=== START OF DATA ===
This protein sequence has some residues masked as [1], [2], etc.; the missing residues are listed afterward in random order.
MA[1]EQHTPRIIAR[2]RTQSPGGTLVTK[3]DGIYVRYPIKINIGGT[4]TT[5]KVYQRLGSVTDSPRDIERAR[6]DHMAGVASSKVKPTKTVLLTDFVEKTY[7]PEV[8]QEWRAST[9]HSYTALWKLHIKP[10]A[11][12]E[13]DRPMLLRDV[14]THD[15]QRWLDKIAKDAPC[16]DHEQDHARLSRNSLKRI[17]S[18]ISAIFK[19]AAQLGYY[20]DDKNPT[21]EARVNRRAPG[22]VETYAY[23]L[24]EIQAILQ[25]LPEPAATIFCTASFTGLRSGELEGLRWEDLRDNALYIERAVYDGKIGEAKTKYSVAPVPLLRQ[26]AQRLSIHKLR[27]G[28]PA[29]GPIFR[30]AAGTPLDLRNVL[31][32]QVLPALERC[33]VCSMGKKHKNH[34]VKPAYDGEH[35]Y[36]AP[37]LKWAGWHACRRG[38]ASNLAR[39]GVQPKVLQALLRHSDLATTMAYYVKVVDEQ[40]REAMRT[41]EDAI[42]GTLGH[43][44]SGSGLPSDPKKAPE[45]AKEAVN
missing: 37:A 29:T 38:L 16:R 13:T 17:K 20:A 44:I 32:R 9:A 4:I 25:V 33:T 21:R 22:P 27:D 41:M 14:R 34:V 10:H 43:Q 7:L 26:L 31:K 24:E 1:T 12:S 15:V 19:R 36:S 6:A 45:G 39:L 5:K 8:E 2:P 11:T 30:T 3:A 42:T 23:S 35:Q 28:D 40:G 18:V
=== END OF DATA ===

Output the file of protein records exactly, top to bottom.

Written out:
This protein sequence has some residues masked as [1], [2], etc.; the missing residues are listed afterward in random order.
MA[1]EQHTPRIIAR[2]RTQSPGGTLVTK[3]DGIYVRYPIKINIGGT[4]TT[5]KVYQRLGSVTDSPRDIERAR[6]DHMAGVASSKVKPTKTVLLTDFVEKTY[7]PEV[8]QEWRAST[9]HSYTALWKLHIKP[10]A[11][12]E[13]DRPMLLRDV[14]THD[15]QRWLDKIAKDAPC[16]DHEQDHARLSRNSLKRI[17]S[18]ISAIFK[19]AAQLGYY[20]DDKNPT[21]EARVNRRAPG[22]VETYAY[23]L[24]EIQAILQ[25]LPEPAATIFCTASFTGLRSGELEGLRWEDLRDNALYIERAVYDGKIGEAKTKYSVAPVPLLRQ[26]AQRLSIHKLR[27]G[28]PA[29]GPIFR[30]AAGTPLDLRNVL[31][32]QVLPALERC[33]VCSMGKKHKNH[34]VKPAYDGEH[35]Y[36]AP[37]LKWAGWHACRRG[38]ASNLAR[39]GVQPKVLQALLRHSDLATTMAYYVKVVDEQ[40]REAMRT[41]EDAI[42]GTLGH[43][44]SGSGLPSDPKKAPE[45]AKEAVN
missing: 37:A 29:T 38:L 16:R 13:T 17:K 20:A 44:I 32:R 9:A 4:I 25:V 33:T 21:R 22:P 27:D 41:M 14:R 34:V 10:H 43:Q 7:L 26:L 31:K 24:E 1:T 12:S 15:V 19:R 36:S 6:A 45:G 39:L 5:K 8:E 2:P 11:T 30:T 3:A 42:T 23:S 35:Q 28:D 40:G 18:V